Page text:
Bailey K. Ashford, author, physician, soldier, and parasitologist; Colonel in the U.S. Army, arrived in Puerto Rico during the Spanish-American War and made the island his home; organized and conducted a parasite treatment campaign which cured approximately 300,000 people (one-third of the Puerto Rico population) and reduced the death rate from this anemia by 90 percent
Pedro Beauchamp, surgeon; first Puerto Rican specialist certified by the American Reproductive Endocrinology and Infertility Board; performed the first in vitro fertilization technique on the island in 1985
Víctor Manuel Blanco, astronomer; in 1959, discovered a "Blanco 1", a galactic cluster; second Director of the Cerro Tololo Inter-American Observatory in Chile, which has the largest 4-m telescope in the Southern Hemisphere; in 1995, the telescope was dedicated in his honor as the "Víctor M. Blanco Telescope", also known as the "Blanco 4m"
Anthony M. Busquets, electronic engineer, aerospace technologist; involved in the development and application of multifunction control/display switch technology in 1983 and development and application of a microprocessor-based I/O system for simulator use in 1984
Carlos E. Chardón, a.k.a. the "father of mycology in Puerto Rico"; first Puerto Rican mycologist; discovered the aphid "Aphis maidis", the vector of the mosaic of sugar cane, in 1922; author of the Chardón Plan; first Puerto Rican to hold the position of Chancellor of the University of Puerto Rico
Carlos Del Castillo, NASA scientist; Program Scientist for the Ocean Biology and Biogeochemistry Program at NASA; recipient of the Presidential Early Career Award for Scientists and Engineers award, the highest honor bestowed by the U.S. government on scientists and engineers beginning their independent careers
Manuel de la Pila Iglesias, multi-faceted physician; introduced the first EKG and X-ray machines into Puerto Rico; founded a medical clinic which today houses a respected medical center in Ponce
Alfonso Eaton, mechanical engineer, aerospace technologist; first Puerto Rican to work for NASA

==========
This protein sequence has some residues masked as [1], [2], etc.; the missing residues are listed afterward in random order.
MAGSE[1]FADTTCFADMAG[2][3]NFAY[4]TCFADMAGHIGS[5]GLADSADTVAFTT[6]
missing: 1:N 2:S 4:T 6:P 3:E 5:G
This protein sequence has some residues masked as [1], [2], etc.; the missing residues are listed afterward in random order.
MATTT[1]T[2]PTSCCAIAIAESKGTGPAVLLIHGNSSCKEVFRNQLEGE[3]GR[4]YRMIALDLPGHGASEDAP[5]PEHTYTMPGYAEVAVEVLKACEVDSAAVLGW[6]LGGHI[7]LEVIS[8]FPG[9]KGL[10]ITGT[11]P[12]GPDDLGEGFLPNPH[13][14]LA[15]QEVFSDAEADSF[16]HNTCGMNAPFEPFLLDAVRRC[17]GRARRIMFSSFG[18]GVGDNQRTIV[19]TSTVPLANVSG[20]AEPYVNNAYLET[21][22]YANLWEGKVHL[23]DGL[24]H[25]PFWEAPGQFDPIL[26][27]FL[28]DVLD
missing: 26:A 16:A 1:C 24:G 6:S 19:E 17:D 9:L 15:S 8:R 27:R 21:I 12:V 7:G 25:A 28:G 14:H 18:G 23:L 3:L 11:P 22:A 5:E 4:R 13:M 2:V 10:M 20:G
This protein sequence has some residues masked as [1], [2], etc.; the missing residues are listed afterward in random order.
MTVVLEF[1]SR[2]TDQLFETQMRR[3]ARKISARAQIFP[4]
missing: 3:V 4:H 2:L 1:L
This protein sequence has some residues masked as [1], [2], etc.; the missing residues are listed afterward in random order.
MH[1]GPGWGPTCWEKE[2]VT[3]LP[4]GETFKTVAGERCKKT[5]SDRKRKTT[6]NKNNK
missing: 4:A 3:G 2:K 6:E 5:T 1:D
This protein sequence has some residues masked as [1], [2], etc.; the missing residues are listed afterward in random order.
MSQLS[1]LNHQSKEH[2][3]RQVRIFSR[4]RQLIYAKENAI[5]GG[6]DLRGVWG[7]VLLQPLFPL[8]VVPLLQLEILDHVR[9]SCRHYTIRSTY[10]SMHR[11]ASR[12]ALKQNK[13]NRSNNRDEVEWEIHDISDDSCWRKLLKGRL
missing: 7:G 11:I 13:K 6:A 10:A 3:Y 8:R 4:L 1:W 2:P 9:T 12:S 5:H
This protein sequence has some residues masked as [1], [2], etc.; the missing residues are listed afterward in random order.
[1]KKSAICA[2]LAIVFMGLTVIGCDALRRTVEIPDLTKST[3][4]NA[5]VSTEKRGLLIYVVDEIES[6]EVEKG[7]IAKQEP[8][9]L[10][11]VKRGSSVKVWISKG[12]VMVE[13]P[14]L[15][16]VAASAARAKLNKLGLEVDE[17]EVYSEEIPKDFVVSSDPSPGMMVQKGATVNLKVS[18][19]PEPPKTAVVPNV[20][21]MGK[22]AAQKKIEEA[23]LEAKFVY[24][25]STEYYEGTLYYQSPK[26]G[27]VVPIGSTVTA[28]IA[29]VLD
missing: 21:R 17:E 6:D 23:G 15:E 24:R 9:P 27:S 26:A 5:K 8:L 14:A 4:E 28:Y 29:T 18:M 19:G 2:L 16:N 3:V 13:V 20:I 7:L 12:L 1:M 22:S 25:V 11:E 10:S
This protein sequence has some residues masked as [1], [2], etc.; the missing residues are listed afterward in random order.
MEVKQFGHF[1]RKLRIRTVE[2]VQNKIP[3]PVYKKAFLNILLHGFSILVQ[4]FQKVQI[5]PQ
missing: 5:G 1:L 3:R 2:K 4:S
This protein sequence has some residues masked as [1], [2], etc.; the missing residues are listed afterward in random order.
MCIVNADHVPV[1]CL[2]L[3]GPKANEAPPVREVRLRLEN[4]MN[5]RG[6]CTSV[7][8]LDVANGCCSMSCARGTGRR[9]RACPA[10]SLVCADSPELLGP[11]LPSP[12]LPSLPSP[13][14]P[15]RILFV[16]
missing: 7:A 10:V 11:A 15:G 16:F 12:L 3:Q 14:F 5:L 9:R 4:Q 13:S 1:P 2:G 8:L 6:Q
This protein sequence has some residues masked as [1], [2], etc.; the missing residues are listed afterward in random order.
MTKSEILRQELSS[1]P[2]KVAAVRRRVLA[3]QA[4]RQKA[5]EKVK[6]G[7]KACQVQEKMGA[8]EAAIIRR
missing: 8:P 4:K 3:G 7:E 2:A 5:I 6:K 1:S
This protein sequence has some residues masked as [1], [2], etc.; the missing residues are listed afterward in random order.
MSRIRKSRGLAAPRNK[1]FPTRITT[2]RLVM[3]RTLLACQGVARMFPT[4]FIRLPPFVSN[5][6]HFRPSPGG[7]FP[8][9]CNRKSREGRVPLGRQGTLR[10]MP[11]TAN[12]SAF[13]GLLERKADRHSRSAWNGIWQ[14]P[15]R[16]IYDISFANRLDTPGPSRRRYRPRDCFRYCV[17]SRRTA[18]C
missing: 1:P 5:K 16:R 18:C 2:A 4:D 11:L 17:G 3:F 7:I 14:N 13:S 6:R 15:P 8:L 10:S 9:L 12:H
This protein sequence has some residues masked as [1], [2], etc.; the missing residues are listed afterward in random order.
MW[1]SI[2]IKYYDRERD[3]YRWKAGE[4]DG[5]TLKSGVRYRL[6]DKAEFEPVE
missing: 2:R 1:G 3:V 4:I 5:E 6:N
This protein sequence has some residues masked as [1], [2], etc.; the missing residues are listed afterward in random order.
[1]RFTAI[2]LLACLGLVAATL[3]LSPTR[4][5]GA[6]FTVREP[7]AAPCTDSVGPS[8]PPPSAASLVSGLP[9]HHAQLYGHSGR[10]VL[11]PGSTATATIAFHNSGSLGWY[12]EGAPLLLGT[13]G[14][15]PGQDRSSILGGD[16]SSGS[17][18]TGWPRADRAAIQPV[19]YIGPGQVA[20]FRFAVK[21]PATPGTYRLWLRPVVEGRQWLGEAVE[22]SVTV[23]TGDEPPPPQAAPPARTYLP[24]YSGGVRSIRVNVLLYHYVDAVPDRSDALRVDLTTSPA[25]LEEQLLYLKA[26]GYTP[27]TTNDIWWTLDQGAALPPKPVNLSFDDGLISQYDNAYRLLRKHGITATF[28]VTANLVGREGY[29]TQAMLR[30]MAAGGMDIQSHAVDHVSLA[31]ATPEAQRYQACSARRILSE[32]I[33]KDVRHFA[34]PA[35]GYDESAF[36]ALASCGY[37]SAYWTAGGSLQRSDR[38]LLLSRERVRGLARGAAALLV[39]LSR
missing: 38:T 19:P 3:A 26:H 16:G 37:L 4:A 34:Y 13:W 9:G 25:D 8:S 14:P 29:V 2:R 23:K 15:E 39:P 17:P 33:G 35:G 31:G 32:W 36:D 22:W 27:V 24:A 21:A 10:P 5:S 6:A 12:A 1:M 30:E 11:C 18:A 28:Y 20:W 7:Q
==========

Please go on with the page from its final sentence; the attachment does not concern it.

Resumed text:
Orlando Figueroa, mechanical engineer at NASA; former Director for Mars Exploration and the Director for the Solar System Division in the Office of Space Science; now Director, Applied Engineering & Technology at the NASA, Goddard Space Flight Center; as Director of Engineering he manages the full scope of engineering activities at Goddard
Adolfo Figueroa-Viñas, first Puerto Rican astrophysicist at NASA working in solar plasma physics; senior research scientist; involved in many NASA missions such as Wind, SOHO, Cluster and MMS projects
Amri Hernández-Pellerano, NASA engineer; designs, builds and tests the electronics that regulate the solar array power at NASA's Goddard Space Flight Center
Gloria Hernandez, physical scientist, aerospace technologist; Science Manager for the Stratospheric Aerosol and Gas Experiment at NASA Langley Research Center; her supersonic aerodynamic research has resulted in economic advances in supersonic flight
Lucas G. Hortas, aerospace engineer and technologist; author and or co-author of over 35 technical papers
Ramón E. López, physicist; professor in the Department of Physics at the University of Texas at Arlington; Fellow of the American Physical Society; recipient of the 2002 Nicholson Medal for Humanitarian Service; co-authored a book on space weather, Storms from the Sun
Fernando López Tuero, agricultural scientist and agronomist; discovered the bug (believed at first to be a germ) which was destroying Puerto Rico's sugar canes
Carlos A. Liceaga, electronic engineer, aerospace technologist; leads the development of proposal guidelines, and the technical, management, and cost evaluation of the proposals For the Explorer Program